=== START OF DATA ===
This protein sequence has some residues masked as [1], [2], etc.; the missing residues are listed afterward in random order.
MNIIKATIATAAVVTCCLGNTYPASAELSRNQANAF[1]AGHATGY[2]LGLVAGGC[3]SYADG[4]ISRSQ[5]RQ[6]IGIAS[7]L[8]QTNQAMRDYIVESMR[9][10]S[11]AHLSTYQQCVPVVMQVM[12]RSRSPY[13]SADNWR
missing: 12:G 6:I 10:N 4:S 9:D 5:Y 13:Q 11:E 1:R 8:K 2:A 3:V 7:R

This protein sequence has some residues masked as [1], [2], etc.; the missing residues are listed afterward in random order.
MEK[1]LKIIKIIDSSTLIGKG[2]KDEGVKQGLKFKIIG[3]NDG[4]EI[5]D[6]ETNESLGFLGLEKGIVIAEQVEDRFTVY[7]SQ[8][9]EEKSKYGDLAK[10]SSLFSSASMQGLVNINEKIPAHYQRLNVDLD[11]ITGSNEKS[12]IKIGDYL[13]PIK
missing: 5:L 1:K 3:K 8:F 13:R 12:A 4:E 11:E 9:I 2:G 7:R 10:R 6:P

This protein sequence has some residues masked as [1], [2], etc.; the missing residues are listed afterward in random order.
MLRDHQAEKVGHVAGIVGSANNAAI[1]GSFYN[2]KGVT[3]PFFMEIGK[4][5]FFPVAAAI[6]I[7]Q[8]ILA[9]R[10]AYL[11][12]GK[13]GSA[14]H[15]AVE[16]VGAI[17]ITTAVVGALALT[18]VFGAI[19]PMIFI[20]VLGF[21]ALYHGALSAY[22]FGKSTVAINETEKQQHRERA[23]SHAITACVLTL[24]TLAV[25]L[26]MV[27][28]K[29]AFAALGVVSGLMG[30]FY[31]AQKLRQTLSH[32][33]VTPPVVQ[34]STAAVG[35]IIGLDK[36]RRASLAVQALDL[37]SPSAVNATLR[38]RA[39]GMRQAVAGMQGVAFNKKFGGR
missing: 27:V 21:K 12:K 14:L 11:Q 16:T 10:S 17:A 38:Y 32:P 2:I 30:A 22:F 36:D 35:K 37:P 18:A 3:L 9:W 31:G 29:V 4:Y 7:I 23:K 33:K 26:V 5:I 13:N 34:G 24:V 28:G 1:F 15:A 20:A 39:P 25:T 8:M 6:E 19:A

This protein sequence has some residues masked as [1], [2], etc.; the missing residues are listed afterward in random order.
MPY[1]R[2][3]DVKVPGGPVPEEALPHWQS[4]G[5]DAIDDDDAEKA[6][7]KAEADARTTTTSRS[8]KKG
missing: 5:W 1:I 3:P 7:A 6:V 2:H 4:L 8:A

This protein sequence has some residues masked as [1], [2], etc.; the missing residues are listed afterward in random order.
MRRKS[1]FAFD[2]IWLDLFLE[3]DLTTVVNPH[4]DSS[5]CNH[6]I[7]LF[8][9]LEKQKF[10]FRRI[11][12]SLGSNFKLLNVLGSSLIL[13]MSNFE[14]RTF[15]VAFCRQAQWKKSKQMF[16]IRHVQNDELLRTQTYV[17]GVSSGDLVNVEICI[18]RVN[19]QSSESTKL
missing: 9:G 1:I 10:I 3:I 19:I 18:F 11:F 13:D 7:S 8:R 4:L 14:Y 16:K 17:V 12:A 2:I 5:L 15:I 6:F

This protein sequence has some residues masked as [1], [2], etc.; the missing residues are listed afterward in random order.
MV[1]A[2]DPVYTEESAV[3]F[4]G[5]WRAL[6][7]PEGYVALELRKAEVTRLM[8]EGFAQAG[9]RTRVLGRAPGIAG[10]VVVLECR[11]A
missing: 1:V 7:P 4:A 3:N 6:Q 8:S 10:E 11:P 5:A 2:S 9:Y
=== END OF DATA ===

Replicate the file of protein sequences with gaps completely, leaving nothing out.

This protein sequence has some residues masked as [1], [2], etc.; the missing residues are listed afterward in random order.
MNIIKATIATAAVVTCCLGNTYPASAELSRNQANAF[1]AGHATGY[2]LGLVAGGC[3]SYADG[4]ISRSQ[5]RQ[6]IGIAS[7]L[8]QTNQAMRDYIVESMR[9][10]S[11]AHLSTYQQCVPVVMQVM[12]RSRSPY[13]SADNWR
missing: 12:G 6:I 10:N 4:S 9:D 5:Y 13:Q 11:E 1:R 8:K 2:A 3:V 7:R

This protein sequence has some residues masked as [1], [2], etc.; the missing residues are listed afterward in random order.
MEK[1]LKIIKIIDSSTLIGKG[2]KDEGVKQGLKFKIIG[3]NDG[4]EI[5]D[6]ETNESLGFLGLEKGIVIAEQVEDRFTVY[7]SQ[8][9]EEKSKYGDLAK[10]SSLFSSASMQGLVNINEKIPAHYQRLNVDLD[11]ITGSNEKS[12]IKIGDYL[13]PIK
missing: 5:L 1:K 3:K 8:F 13:R 12:A 4:E 11:E 9:I 2:G 7:R 10:R 6:P

This protein sequence has some residues masked as [1], [2], etc.; the missing residues are listed afterward in random order.
MLRDHQAEKVGHVAGIVGSANNAAI[1]GSFYN[2]KGVT[3]PFFMEIGK[4][5]FFPVAAAI[6]I[7]Q[8]ILA[9]R[10]AYL[11][12]GK[13]GSA[14]H[15]AVE[16]VGAI[17]ITTAVVGALALT[18]VFGAI[19]PMIFI[20]VLGF[21]ALYHGALSAY[22]FGKSTVAINETEKQQHRERA[23]SHAITACVLTL[24]TLAV[25]L[26]MV[27][28]K[29]AFAALGVVSGLMG[30]FY[31]AQKLRQTLSH[32][33]VTPPVVQ[34]STAAVG[35]IIGLDK[36]RRASLAVQALDL[37]SPSAVNATLR[38]RA[39]GMRQAVAGMQGVAFNKKFGGR
missing: 27:V 21:K 12:K 14:L 11:Q 16:T 10:S 17:A 38:Y 32:P 2:I 30:A 22:F 36:D 35:K 37:P 18:A 3:L 9:W 31:G 29:V 4:Y 7:I 23:K 33:K 26:V 5:I 13:N 34:G 24:V 28:G 1:F 15:A 20:A 39:P 25:T 8:M 6:E 19:A

This protein sequence has some residues masked as [1], [2], etc.; the missing residues are listed afterward in random order.
MPY[1]R[2][3]DVKVPGGPVPEEALPHWQS[4]G[5]DAIDDDDAEKA[6][7]KAEADARTTTTSRS[8]KKG
missing: 5:W 1:I 3:P 7:A 6:V 2:H 4:L 8:A

This protein sequence has some residues masked as [1], [2], etc.; the missing residues are listed afterward in random order.
MRRKS[1]FAFD[2]IWLDLFLE[3]DLTTVVNPH[4]DSS[5]CNH[6]I[7]LF[8][9]LEKQKF[10]FRRI[11][12]SLGSNFKLLNVLGSSLIL[13]MSNFE[14]RTF[15]VAFCRQAQWKKSKQMF[16]IRHVQNDELLRTQTYV[17]GVSSGDLVNVEICI[18]RVN[19]QSSESTKL
missing: 9:G 1:I 10:I 3:I 19:I 18:F 11:F 13:D 7:S 8:R 4:L 14:Y 16:K 17:V 12:A 2:I 5:L 15:I 6:F

This protein sequence has some residues masked as [1], [2], etc.; the missing residues are listed afterward in random order.
MV[1]A[2]DPVYTEESAV[3]F[4]G[5]WRAL[6][7]PEGYVALELRKAEVTRLM[8]EGFAQAG[9]RTRVLGRAPGIAG[10]VVVLECR[11]A
missing: 1:V 7:P 4:A 3:N 6:Q 8:S 10:E 11:P 5:A 2:S 9:Y